Grabanski: Soybeans lead grains
Wheat: narrow trading range The wheat markets lost 4 to 8 cents last week in quiet trade. Export sales continue to fall behind pace, while the dry weather in the U.S. plains has prevented the market from slipping lower. The U.S. dollar put in an ...
Wheat: narrow trading range
The wheat markets lost 4 to 8 cents last week in quiet trade. Export sales continue to fall behind pace, while the dry weather in the U.S. plains has prevented the market from slipping lower. The U.S. dollar put in an upside reversal week, which could potentially put more pressure on wheat exports.
The wheat markets started the week Dec. 3 with gains of more than 10 cents before drifting during the later part of the session to close with losses of 3 to 7 cents. Continued rains in Argentina raised concerns about wheat quality there, and forecasts remained dry for the U.S. plains. A sale of U.S. wheat to Egypt also was seen as supportive, but another week of disappointing export inspections weighed on the market later in the day. Dec. 4 trade had light losses, with range-bound trade being the name of the game all week. Noncommercial money was exiting commodities, but wheat was actually able to hold small losses because of support from the lower dollar index and ongoing concerns about the winter wheat crop.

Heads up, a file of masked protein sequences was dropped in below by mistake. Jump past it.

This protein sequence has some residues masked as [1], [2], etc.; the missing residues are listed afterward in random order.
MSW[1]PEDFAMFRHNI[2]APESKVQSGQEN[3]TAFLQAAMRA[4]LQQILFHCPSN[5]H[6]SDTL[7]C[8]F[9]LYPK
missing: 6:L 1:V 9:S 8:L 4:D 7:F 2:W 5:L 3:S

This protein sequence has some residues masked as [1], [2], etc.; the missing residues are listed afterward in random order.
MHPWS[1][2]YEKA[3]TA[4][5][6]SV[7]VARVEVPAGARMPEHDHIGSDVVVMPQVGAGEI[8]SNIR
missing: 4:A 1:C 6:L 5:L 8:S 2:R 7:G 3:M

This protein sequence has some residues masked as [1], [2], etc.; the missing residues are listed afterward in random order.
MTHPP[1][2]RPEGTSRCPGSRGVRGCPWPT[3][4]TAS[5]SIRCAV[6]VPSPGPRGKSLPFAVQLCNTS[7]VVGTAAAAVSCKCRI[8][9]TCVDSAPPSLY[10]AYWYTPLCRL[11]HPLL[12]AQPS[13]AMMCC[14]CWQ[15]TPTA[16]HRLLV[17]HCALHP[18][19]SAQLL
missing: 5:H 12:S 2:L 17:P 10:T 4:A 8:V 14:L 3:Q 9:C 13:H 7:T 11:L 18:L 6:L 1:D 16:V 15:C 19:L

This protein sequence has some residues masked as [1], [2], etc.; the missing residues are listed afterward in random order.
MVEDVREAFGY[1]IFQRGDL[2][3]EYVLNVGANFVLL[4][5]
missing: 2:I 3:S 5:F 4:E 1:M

The wheat markets traded with light gains on Dec. 5. Gains in the U.S. dollar and the new Statistics Canada report kept the lid on wheat prices. Statistics Canada pegged 2012 Canadian wheat production at 27.2 million metric tons, which was up from the last estimate and at the high end of expectations. Despite the larger wheat stocks in Canada, wheat was able to trade with gains as firming world wheat prices have traders hoping for better U.S. export business down the road. Dec. 6 trade brought in small gains, as well, while Dec. 7 brought 3 to 5 cent losses, as the continued rally in the dollar index and weakness across the commodity sector put pressure on the wheat market.